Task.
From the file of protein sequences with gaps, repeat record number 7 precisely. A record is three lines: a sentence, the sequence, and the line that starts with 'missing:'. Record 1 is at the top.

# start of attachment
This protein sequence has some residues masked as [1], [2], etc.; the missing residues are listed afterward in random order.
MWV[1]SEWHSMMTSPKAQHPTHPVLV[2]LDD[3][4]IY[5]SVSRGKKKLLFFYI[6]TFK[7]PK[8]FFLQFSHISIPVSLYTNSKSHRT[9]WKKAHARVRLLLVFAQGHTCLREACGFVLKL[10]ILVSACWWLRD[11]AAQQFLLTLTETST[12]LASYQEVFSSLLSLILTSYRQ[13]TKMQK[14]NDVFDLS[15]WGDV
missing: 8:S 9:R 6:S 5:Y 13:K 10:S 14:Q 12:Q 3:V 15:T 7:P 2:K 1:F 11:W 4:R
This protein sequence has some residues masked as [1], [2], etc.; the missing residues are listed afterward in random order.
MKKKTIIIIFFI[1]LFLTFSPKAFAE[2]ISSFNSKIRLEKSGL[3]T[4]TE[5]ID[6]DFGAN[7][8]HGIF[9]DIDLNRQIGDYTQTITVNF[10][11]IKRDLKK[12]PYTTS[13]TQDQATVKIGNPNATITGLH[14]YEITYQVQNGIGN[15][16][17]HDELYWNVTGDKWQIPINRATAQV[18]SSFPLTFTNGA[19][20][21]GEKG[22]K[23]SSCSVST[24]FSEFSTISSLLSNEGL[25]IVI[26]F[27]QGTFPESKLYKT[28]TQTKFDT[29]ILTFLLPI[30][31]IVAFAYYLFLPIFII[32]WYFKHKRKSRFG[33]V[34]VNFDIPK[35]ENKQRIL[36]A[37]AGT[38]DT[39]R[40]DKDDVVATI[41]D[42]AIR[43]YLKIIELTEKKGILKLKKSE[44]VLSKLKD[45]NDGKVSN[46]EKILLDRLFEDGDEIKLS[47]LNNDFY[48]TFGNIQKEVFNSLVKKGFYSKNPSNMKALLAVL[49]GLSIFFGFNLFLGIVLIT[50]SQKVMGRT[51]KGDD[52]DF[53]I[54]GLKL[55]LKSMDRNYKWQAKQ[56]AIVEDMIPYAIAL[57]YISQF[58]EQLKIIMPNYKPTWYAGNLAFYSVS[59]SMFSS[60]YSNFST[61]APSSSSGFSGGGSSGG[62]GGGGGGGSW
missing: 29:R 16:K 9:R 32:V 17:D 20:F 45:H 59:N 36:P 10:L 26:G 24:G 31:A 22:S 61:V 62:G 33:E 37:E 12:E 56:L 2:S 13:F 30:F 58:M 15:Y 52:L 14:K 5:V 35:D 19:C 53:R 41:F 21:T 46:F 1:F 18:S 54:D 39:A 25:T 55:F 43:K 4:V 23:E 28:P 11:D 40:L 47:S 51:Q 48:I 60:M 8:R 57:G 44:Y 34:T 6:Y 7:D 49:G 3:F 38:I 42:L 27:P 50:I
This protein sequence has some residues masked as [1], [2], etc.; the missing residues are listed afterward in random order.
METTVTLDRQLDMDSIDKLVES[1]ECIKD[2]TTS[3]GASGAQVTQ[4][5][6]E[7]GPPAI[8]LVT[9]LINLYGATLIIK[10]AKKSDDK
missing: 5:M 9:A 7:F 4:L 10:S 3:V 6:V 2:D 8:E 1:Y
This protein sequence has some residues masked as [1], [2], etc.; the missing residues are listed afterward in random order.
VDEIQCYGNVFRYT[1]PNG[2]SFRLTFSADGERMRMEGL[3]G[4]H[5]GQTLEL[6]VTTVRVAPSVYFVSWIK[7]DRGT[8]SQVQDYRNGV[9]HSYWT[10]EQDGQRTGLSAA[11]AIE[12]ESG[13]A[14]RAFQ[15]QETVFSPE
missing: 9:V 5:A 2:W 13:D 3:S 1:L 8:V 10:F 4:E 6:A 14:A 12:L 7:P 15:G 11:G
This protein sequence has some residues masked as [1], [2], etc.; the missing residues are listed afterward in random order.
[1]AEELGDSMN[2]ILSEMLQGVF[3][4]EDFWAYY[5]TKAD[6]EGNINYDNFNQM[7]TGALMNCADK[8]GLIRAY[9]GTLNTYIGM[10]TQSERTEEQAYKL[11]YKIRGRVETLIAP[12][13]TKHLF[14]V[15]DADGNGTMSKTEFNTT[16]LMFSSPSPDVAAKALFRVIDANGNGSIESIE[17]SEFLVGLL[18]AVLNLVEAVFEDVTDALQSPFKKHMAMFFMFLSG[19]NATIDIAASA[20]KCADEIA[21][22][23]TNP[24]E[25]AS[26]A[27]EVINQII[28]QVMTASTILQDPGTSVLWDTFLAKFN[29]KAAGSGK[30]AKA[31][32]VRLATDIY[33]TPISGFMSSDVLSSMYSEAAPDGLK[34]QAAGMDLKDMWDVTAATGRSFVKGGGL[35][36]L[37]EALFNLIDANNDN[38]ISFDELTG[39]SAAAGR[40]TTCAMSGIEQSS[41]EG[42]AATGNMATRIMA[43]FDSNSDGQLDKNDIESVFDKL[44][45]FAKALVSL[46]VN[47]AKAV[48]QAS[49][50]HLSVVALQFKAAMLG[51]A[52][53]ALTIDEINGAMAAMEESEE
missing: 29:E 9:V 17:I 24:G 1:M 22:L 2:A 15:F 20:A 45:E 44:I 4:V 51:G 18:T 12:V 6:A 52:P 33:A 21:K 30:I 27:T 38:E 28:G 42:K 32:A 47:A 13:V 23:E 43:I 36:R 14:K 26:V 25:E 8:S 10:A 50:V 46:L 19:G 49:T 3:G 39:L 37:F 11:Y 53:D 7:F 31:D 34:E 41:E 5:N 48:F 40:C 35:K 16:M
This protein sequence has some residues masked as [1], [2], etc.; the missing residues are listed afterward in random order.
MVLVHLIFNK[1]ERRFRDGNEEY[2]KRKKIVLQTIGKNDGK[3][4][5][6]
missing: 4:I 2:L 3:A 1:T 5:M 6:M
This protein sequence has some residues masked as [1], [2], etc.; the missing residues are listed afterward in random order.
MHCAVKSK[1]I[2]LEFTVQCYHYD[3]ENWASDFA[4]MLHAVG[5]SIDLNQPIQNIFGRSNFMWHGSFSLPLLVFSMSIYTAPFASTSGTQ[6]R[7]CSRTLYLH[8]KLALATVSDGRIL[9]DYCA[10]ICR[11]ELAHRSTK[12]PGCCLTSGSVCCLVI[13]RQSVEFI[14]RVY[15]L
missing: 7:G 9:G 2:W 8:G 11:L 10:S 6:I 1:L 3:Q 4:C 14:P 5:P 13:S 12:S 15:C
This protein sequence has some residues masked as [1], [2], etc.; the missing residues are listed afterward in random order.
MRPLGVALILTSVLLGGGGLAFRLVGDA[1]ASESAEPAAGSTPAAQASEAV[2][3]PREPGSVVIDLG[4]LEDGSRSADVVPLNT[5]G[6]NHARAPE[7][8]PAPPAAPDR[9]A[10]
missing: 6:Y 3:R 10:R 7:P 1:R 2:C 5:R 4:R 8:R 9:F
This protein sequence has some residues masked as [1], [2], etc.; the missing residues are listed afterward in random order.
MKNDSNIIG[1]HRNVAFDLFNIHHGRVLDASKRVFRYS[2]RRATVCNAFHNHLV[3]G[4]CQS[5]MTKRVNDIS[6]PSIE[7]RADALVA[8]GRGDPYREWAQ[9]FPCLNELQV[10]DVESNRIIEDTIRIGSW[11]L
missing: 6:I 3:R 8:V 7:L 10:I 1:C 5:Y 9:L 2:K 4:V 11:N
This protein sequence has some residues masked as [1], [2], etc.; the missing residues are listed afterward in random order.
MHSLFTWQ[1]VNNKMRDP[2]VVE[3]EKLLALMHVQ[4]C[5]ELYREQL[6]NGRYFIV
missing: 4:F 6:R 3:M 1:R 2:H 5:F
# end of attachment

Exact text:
This protein sequence has some residues masked as [1], [2], etc.; the missing residues are listed afterward in random order.
MHCAVKSK[1]I[2]LEFTVQCYHYD[3]ENWASDFA[4]MLHAVG[5]SIDLNQPIQNIFGRSNFMWHGSFSLPLLVFSMSIYTAPFASTSGTQ[6]R[7]CSRTLYLH[8]KLALATVSDGRIL[9]DYCA[10]ICR[11]ELAHRSTK[12]PGCCLTSGSVCCLVI[13]RQSVEFI[14]RVY[15]L
missing: 7:G 9:G 2:W 8:G 11:L 10:S 6:I 1:L 3:Q 4:C 14:P 5:P 13:S 12:S 15:C